The idea of knitting in binary appeals to my inner nerd. A binary hat for Adam seemed like a good vacation sized project: Something I hoped to get done and send home with him at the end of the trip. I picked up a couple of skeins of Cascade 220 and cast on the night before departure. Bamboo circs aren't my favorite needles by a long shot, but I had airport security in mind. Happily I had no problems and was able to listen to podcasts and knit all the way. I am very, very uneasy whenever I have to fly, but having my knitting seemed to make a difference.

After the wedding festivities (which afforded sadly little knitting time) Adam and I headed to the Rockies for a few days much needed down time. A few hours of solid highway knitting and the hat was looking like this.

Ah yes, more stockinette in the round. What can I tell you? It wasn't a challenging knitting sort of vacation.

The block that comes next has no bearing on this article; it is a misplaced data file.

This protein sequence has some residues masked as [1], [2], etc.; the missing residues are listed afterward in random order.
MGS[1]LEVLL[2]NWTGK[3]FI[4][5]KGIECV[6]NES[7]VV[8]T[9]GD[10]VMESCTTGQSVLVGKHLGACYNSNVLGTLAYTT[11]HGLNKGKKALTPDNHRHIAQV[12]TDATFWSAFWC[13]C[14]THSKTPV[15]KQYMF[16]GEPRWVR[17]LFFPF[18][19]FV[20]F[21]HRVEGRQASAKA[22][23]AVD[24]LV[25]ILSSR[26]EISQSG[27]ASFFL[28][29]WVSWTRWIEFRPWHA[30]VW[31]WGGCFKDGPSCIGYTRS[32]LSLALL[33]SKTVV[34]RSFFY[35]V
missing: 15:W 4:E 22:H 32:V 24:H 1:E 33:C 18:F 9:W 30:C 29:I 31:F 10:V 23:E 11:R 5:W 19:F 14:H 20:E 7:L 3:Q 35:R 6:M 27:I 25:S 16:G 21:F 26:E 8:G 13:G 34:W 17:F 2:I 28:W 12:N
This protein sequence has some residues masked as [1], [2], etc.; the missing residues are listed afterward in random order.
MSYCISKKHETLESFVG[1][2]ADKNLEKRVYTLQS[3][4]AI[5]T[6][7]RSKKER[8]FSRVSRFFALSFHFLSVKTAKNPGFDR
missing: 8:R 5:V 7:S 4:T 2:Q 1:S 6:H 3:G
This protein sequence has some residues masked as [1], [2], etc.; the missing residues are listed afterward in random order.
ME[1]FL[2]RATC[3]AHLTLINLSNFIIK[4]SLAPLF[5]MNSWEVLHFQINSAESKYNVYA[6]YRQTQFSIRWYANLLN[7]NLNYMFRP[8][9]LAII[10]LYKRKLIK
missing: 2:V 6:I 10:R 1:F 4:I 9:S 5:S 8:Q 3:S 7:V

The glacier socks also saw their beginnings on this trip. I will probably think twice before trying to cast 70 stitches of slippy yarn onto aluminium needles in a moving car again. However I just didn't feel right without a sock to work on. As mentioned previously this is a simple sock pattern, but not without interest. A successful join was ultimately achieved. I didn't work on these as much as I would have liked - the gauge was a little small for camp-fire knitting.

Looks like grey and blue and stockinette were the themes. And I did get to work on them in some pretty amazing scenery. The binary hat was completed, with whole hours to spare, and sent back to France with Adam. We had an amazing trip and I hope that a hat knit in all these places will be a better reminder than a postcard.